JOURNAL ARTICLE

Gender-dependent aortic remodelling in patients with bicuspid aortic valve-associated thoracic aortic aneurysm

Jiwon Lee, Mengcheng Shen, Nirmal Parajuli, Gavin Y Oudit, Michael Sean McMurtry, Zamaneh Kassiri
Journal of Molecular Medicine: Official Organ of the "Gesellschaft Deutscher Naturforscher und Ärzte" 2014, 92 (9): 939-49
24893666

UNLABELLED: An aortic aneurysm is characterized by widening of the aortic lumen diameter with adverse remodelling of the vascular extracellular matrix. A thoracic aortic aneurysm (TAA) is highly prevalent in patients with a bicuspid aortic valve (BAV). We investigated the structural remodelling in the aneurysmal ascending aorta in correlation to molecular alterations in male versus female BAV-TAA patients. Aneurysmal aortic samples (diameter >4.4 cm) from male and female patients were compared to non-aneurysmal non-BAV samples. The diameter of the aneurysmal aorta was smaller in females but comparable to that of male patients when normalized to body mass index. Disorganized elastin fibres and reduced elastin protein were found in samples from males and females with BAV-TAA. However, disarrayed collagen fibres and reduced protein were detected only in aortas from males with BAV-TAA. Elastin and collagen I messenger RNA (mRNA) levels were comparable in the BAV-TAA and control groups of both genders, suggesting post-translation degradation. Total elastase activity was elevated similarly in both genders. The activity of MT1-MMP, a potent collagenase, was increased more in aortic samples from males than females with BAV-TAA samples. MMP8 and MMP13 were lower whereas MMP2 was higher in female compared to samples from male BAV-TAA group. TIMP3 and TIMP4 decreased similarly in both genders, while TIMP2 increased in the female BAV-TAA group. Lower smooth muscle cell density in the medial layer of aortas from males with BAV-TAA samples corresponded to the increased caspase-3 cleavage compared to that of females.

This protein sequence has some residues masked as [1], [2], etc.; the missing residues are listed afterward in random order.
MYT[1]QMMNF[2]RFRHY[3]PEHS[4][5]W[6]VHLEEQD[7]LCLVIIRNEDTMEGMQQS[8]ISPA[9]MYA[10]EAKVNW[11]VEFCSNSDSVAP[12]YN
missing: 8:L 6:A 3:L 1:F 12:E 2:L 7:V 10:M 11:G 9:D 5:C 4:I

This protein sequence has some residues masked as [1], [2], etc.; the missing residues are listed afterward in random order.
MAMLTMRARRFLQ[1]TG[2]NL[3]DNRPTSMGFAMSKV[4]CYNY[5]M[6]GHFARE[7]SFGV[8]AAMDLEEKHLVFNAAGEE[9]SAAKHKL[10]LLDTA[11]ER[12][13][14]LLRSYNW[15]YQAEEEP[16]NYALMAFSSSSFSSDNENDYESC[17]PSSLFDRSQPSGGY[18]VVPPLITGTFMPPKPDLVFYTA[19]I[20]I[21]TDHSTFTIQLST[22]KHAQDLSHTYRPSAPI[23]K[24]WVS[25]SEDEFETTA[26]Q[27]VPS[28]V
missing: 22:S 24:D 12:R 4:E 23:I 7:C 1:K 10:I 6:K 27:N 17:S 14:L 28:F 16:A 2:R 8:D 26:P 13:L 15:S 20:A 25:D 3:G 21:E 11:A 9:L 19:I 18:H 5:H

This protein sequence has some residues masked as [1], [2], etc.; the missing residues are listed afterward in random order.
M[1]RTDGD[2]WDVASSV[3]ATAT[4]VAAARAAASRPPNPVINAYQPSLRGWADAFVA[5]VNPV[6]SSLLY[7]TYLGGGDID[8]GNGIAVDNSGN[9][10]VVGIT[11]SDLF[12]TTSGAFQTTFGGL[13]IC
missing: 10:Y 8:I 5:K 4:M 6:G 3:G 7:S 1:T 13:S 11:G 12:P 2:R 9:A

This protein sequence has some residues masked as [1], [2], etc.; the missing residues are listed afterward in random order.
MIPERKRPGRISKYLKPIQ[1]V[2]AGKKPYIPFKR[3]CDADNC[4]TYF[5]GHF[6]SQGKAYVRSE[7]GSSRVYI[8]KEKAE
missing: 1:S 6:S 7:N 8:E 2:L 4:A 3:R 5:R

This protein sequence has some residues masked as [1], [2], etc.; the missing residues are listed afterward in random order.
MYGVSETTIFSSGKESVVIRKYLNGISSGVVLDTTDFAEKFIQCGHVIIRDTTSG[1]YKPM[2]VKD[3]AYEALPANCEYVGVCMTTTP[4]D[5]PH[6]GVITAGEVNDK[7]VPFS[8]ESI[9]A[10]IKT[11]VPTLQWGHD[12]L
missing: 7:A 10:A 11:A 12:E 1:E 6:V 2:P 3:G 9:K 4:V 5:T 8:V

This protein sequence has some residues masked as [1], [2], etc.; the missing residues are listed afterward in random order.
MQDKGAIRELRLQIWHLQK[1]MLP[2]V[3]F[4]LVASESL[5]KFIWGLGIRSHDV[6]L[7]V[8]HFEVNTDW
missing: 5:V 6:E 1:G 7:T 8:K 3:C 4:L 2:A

CONCLUSION: We report a gender-dependent MMP/TIMP axis, collagen remodelling and smooth muscle cell (SMC) survival in the BAV-TAA aorta. The elevated TIMP2 could protect against the collagenolytic activity of MT1-MMP, leading to reduced collagen disarray and degradation in female BAV.

KEY MESSAGE: More collagen degradation/disarray and smooth muscle cell loss in male BAV-TAA patients. Similar elastin degradation/disarray in the aneurysmal aorta of both genders. Reduced collagen and elastin in BAV-TAA due to enhanced degradation, not reduced synthesis. Elevated TIMP2 in female BAV-TAA aortas protects against collagen degradation by MT1-MMP.

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